The smartest thing you can do is find a kid or animal-friendly niche, and work it for all it's worth.

For everyone scratching their heads about how to make a profit in the modern world, my advice would be to turn the old acting axiom - "never work with animals and children" - on its head.

As a parent in a highly commercialised age, I say that the smartest thing you can do is find a kid or animal-friendly niche, and work it for all it's worth.

All kid and animal businesses are potentially lucrative, but let's be honest: the parents who will spend a week's wages on a birthday party are the best bet. And on the animal front, at this moment someone clever is probably working on a million-dollar idea for a pet hospice with adjoining counselling services for bereaved owners of cancer-stricken labradoodles.

I don't have a pet, but I do have three children, one of whom has just had a birthday party, and oh, let me recount the ways a soft parent is steadily relieved of her cash at the sight of her darling's round, imploring, soon-to-be-the-next-age eyes. My daughter is at that age when all things pink and fairy-like appeal. There's a shop in Auckland crammed to the gunnels with highly priced fairy paraphernalia which also offers fairy parties hosted by "real" fairies armed with fairy dust and fairy gifts that seek to make little girls' fantasies come true. (A particularly busty, pretty fairy who was once hired to come to the house to entertain the kids for 45 minutes probably helped make a few of the fathers' fantasy lives richer as well).


As my husband pointed out with a pained expression as he faced the bill for this year's in situ fairy party, you do actually need to sell a kidney to fund this particular event. Luckily, he had two healthy ones to choose from.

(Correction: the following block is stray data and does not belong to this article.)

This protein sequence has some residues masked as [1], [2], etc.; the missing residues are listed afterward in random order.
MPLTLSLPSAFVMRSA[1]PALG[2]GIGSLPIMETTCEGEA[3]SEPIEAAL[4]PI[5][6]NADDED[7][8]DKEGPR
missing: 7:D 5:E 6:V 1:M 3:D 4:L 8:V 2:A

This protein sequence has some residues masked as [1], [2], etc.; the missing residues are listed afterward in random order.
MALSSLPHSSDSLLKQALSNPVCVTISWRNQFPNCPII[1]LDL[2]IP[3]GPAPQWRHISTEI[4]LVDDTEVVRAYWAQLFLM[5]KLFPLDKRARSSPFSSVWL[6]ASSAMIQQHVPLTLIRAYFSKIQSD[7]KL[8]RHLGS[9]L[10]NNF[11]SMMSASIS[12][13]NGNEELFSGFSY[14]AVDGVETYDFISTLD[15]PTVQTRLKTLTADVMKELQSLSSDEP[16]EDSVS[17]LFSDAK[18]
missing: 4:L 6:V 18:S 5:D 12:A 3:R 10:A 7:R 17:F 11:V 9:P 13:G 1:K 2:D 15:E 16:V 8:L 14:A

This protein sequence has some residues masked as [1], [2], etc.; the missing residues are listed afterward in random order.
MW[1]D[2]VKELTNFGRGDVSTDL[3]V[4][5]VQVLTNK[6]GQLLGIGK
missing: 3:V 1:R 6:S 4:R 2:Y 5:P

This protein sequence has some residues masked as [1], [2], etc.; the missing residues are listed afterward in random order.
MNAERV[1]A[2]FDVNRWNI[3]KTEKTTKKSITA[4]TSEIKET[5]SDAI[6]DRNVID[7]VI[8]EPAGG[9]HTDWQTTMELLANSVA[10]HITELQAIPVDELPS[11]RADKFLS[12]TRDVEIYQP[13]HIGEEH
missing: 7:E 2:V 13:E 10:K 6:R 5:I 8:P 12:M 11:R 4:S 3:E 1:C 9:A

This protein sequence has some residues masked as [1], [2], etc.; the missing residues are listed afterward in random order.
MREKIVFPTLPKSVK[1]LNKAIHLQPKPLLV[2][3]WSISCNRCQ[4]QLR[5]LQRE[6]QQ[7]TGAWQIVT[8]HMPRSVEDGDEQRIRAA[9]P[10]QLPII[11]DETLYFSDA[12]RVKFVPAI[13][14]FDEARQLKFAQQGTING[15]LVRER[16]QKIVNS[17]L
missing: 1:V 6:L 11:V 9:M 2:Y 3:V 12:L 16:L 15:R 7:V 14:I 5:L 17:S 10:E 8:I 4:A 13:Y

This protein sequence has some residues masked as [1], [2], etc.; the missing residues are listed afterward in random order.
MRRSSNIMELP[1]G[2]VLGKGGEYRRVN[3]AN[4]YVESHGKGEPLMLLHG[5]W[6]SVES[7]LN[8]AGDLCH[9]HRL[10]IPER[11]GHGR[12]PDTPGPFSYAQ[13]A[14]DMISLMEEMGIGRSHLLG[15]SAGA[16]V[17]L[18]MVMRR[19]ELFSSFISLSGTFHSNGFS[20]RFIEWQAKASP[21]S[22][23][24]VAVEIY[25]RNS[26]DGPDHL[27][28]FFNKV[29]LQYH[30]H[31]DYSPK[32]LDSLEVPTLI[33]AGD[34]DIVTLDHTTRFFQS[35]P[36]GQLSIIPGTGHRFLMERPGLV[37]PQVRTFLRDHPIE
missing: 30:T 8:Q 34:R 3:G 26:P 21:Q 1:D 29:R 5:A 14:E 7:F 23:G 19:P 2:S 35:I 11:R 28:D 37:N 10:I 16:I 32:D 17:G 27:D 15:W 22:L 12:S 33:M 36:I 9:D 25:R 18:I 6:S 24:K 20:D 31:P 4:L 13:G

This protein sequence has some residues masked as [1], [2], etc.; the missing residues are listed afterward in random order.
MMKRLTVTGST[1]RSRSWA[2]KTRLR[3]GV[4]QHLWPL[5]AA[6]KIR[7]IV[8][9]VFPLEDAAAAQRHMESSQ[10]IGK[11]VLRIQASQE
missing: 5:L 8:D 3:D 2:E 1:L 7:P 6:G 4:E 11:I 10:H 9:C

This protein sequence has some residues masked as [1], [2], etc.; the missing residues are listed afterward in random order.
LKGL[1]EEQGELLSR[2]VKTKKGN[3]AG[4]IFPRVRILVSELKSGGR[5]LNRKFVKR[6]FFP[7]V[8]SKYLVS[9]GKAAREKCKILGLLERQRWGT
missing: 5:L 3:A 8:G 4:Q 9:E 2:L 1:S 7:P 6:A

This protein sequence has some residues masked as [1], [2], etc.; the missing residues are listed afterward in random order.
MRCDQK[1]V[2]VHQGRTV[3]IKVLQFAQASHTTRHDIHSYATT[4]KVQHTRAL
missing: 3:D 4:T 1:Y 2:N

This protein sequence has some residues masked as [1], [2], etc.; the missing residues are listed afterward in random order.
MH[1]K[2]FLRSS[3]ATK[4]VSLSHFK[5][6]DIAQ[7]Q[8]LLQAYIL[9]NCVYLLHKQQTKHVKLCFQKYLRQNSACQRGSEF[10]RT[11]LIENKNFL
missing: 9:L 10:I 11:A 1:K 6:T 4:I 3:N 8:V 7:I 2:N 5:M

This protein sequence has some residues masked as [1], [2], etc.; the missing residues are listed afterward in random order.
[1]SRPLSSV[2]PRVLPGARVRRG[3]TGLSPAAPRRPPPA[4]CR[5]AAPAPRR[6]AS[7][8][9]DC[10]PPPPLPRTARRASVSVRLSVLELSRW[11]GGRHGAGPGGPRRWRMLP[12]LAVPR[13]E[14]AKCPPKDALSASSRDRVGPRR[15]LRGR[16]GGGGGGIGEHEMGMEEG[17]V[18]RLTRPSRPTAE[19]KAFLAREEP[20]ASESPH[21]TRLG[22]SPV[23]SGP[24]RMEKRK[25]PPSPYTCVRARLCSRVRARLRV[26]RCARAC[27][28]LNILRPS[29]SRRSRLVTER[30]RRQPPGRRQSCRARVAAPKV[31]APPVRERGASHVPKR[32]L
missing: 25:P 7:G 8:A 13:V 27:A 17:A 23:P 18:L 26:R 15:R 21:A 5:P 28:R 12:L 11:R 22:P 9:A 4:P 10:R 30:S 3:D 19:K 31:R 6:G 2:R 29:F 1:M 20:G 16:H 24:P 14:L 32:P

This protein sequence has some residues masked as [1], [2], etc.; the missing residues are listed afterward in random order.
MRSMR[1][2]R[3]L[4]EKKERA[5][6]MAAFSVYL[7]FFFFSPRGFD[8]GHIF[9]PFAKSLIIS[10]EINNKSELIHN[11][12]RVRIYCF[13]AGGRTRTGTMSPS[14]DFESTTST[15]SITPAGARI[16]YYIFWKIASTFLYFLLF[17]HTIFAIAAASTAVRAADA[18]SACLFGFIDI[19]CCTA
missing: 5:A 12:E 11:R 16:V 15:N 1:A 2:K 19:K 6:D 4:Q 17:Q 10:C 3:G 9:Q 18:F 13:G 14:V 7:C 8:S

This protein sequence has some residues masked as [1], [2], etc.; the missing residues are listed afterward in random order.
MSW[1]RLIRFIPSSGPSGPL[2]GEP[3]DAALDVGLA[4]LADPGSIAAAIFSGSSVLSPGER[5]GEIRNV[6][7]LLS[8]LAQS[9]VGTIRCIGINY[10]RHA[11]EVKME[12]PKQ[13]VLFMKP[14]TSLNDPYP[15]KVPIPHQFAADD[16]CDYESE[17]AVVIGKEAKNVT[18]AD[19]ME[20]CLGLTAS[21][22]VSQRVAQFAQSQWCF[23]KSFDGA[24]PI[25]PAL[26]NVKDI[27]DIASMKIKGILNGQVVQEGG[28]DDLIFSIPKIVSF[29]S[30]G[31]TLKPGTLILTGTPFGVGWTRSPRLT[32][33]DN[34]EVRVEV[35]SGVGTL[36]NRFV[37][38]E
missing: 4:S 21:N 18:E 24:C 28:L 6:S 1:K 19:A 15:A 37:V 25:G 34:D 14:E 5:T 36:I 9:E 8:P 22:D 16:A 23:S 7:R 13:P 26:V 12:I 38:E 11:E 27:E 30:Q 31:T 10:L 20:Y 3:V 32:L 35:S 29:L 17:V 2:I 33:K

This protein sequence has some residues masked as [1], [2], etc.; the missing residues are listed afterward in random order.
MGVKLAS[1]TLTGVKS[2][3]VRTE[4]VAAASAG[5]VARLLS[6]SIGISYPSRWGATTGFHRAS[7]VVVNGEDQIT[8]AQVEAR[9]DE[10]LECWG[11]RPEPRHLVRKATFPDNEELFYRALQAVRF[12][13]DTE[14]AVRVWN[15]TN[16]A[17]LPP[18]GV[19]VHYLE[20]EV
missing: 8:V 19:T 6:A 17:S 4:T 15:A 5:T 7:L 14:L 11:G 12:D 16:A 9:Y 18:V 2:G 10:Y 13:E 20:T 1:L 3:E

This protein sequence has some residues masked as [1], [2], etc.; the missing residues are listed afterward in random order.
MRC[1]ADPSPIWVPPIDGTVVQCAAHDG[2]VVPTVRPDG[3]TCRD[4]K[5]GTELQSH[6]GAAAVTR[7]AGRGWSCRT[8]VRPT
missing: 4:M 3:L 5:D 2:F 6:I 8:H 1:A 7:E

I know there will be plenty of people reading this in exasperation, mentally berating me for not supplying crackle pops and orange rinds filled with jelly, playing pin the tail on the donkey and capping it off by asking for a $2 donation for the Royal Foundation for the Blind.

But even the 1970s-style, much-cooler-than-the-real-thing retro-event takes a lot of work, and herein lies the genius of the fairy enterprise: it takes everything out of your hands. Including your credit card of course, but so much more besides. You and your guests simply turn up. The adults are served coffee and tea as they mill about the edges of the fairy circle. An uncomplicated fairy "banquet" follows the festivities. Other lovely fairies, I'm presuming, clean up after you. It's woe-to-go service and more of us are looking for it.

Unlike the building project managers who, when working on a renovation project for family members, insisted on calling them out of every business meeting to get a final decision on the precise tint of cork flooring or hinge design, there is huge pleasure in dealing with a business that is happy to keep you away from the minutiae of each decision.

If you get a kick out of hosting children's birthday parties that are exquisitely designed and executed, good for you. But the truth for the rest of us is that our birthday cakes sag, our games are lame, and we still end up spending the equivalent of a small nation's GDP on it. The smart businesses have twigged that modern parents are happy to outsource the birthday; harvesting organs or flogging the family silver are a seemingly small price to pay for the convenience.